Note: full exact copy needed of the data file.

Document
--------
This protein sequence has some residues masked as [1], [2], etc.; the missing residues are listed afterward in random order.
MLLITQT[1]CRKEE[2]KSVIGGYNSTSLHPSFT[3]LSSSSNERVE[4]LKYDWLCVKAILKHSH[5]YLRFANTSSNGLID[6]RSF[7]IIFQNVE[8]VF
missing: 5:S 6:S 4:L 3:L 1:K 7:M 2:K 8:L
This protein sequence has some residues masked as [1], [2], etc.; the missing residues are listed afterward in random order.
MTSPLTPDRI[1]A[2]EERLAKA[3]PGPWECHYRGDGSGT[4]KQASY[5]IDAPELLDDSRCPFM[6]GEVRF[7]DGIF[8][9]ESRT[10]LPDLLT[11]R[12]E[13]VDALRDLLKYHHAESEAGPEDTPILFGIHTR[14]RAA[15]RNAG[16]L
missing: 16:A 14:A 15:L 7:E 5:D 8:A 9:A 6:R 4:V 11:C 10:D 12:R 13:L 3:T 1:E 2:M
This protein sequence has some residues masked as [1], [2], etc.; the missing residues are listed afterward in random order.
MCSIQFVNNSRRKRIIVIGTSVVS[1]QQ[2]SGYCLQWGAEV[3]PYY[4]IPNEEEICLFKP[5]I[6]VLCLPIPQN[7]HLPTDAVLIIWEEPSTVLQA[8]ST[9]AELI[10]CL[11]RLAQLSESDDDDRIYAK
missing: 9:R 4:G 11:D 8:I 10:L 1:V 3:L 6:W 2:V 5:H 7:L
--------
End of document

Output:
This protein sequence has some residues masked as [1], [2], etc.; the missing residues are listed afterward in random order.
MLLITQT[1]CRKEE[2]KSVIGGYNSTSLHPSFT[3]LSSSSNERVE[4]LKYDWLCVKAILKHSH[5]YLRFANTSSNGLID[6]RSF[7]IIFQNVE[8]VF
missing: 5:S 6:S 4:L 3:L 1:K 7:M 2:K 8:L
This protein sequence has some residues masked as [1], [2], etc.; the missing residues are listed afterward in random order.
MTSPLTPDRI[1]A[2]EERLAKA[3]PGPWECHYRGDGSGT[4]KQASY[5]IDAPELLDDSRCPFM[6]GEVRF[7]DGIF[8][9]ESRT[10]LPDLLT[11]R[12]E[13]VDALRDLLKYHHAESEAGPEDTPILFGIHTR[14]RAA[15]RNAG[16]L
missing: 16:A 14:A 15:L 7:E 5:D 8:A 9:A 6:R 4:V 11:C 10:D 12:R 13:L 3:T 1:E 2:M
This protein sequence has some residues masked as [1], [2], etc.; the missing residues are listed afterward in random order.
MCSIQFVNNSRRKRIIVIGTSVVS[1]QQ[2]SGYCLQWGAEV[3]PYY[4]IPNEEEICLFKP[5]I[6]VLCLPIPQN[7]HLPTDAVLIIWEEPSTVLQA[8]ST[9]AELI[10]CL[11]RLAQLSESDDDDRIYAK
missing: 9:R 4:G 11:D 8:I 10:L 1:V 3:L 6:W 2:V 5:H 7:L